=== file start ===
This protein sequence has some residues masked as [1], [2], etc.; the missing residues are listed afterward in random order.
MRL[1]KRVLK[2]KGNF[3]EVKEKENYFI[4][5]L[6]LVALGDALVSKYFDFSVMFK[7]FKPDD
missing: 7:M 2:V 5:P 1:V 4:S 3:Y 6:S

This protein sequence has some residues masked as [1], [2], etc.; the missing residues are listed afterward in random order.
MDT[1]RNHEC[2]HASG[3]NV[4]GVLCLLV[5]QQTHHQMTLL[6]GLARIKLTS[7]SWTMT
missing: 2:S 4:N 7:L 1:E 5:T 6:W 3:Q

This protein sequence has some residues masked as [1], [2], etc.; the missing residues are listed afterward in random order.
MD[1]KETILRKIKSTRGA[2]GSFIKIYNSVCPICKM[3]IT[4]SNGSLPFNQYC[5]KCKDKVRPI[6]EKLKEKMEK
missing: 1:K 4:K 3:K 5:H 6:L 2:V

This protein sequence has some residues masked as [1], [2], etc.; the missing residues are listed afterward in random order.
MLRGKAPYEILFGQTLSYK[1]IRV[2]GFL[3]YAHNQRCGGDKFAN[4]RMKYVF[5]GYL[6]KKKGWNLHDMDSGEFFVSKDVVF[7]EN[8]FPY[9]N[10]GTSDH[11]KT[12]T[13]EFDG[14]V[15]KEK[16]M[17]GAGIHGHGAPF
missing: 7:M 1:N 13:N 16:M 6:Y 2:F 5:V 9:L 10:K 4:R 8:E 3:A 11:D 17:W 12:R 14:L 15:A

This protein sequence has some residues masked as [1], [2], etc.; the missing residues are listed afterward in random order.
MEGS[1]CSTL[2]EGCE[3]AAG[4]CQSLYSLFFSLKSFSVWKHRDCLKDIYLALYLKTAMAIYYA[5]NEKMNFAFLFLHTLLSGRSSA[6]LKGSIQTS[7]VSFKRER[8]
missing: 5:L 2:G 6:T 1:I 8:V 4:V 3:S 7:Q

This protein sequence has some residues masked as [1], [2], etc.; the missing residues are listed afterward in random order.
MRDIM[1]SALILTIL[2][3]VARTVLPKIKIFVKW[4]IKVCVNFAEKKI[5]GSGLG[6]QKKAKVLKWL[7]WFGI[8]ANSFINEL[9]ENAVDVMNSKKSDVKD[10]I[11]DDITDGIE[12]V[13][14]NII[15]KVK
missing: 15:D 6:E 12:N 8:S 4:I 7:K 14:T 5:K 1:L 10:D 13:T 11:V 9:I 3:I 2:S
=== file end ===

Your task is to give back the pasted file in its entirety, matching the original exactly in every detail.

This protein sequence has some residues masked as [1], [2], etc.; the missing residues are listed afterward in random order.
MRL[1]KRVLK[2]KGNF[3]EVKEKENYFI[4][5]L[6]LVALGDALVSKYFDFSVMFK[7]FKPDD
missing: 7:M 2:V 5:P 1:V 4:S 3:Y 6:S

This protein sequence has some residues masked as [1], [2], etc.; the missing residues are listed afterward in random order.
MDT[1]RNHEC[2]HASG[3]NV[4]GVLCLLV[5]QQTHHQMTLL[6]GLARIKLTS[7]SWTMT
missing: 2:S 4:N 7:L 1:E 5:T 6:W 3:Q

This protein sequence has some residues masked as [1], [2], etc.; the missing residues are listed afterward in random order.
MD[1]KETILRKIKSTRGA[2]GSFIKIYNSVCPICKM[3]IT[4]SNGSLPFNQYC[5]KCKDKVRPI[6]EKLKEKMEK
missing: 1:K 4:K 3:K 5:H 6:L 2:V

This protein sequence has some residues masked as [1], [2], etc.; the missing residues are listed afterward in random order.
MLRGKAPYEILFGQTLSYK[1]IRV[2]GFL[3]YAHNQRCGGDKFAN[4]RMKYVF[5]GYL[6]KKKGWNLHDMDSGEFFVSKDVVF[7]EN[8]FPY[9]N[10]GTSDH[11]KT[12]T[13]EFDG[14]V[15]KEK[16]M[17]GAGIHGHGAPF
missing: 7:M 1:N 13:N 16:M 6:Y 2:F 5:V 9:L 10:K 4:R 8:E 3:A 11:D 17:W 12:R 14:L 15:A

This protein sequence has some residues masked as [1], [2], etc.; the missing residues are listed afterward in random order.
MEGS[1]CSTL[2]EGCE[3]AAG[4]CQSLYSLFFSLKSFSVWKHRDCLKDIYLALYLKTAMAIYYA[5]NEKMNFAFLFLHTLLSGRSSA[6]LKGSIQTS[7]VSFKRER[8]
missing: 5:L 2:G 6:T 1:I 8:V 4:V 3:S 7:Q

This protein sequence has some residues masked as [1], [2], etc.; the missing residues are listed afterward in random order.
MRDIM[1]SALILTIL[2][3]VARTVLPKIKIFVKW[4]IKVCVNFAEKKI[5]GSGLG[6]QKKAKVLKWL[7]WFGI[8]ANSFINEL[9]ENAVDVMNSKKSDVKD[10]I[11]DDITDGIE[12]V[13][14]NII[15]KVK
missing: 15:D 6:E 12:N 8:S 4:I 7:K 14:T 5:K 1:L 10:D 13:T 11:V 9:I 3:I 2:S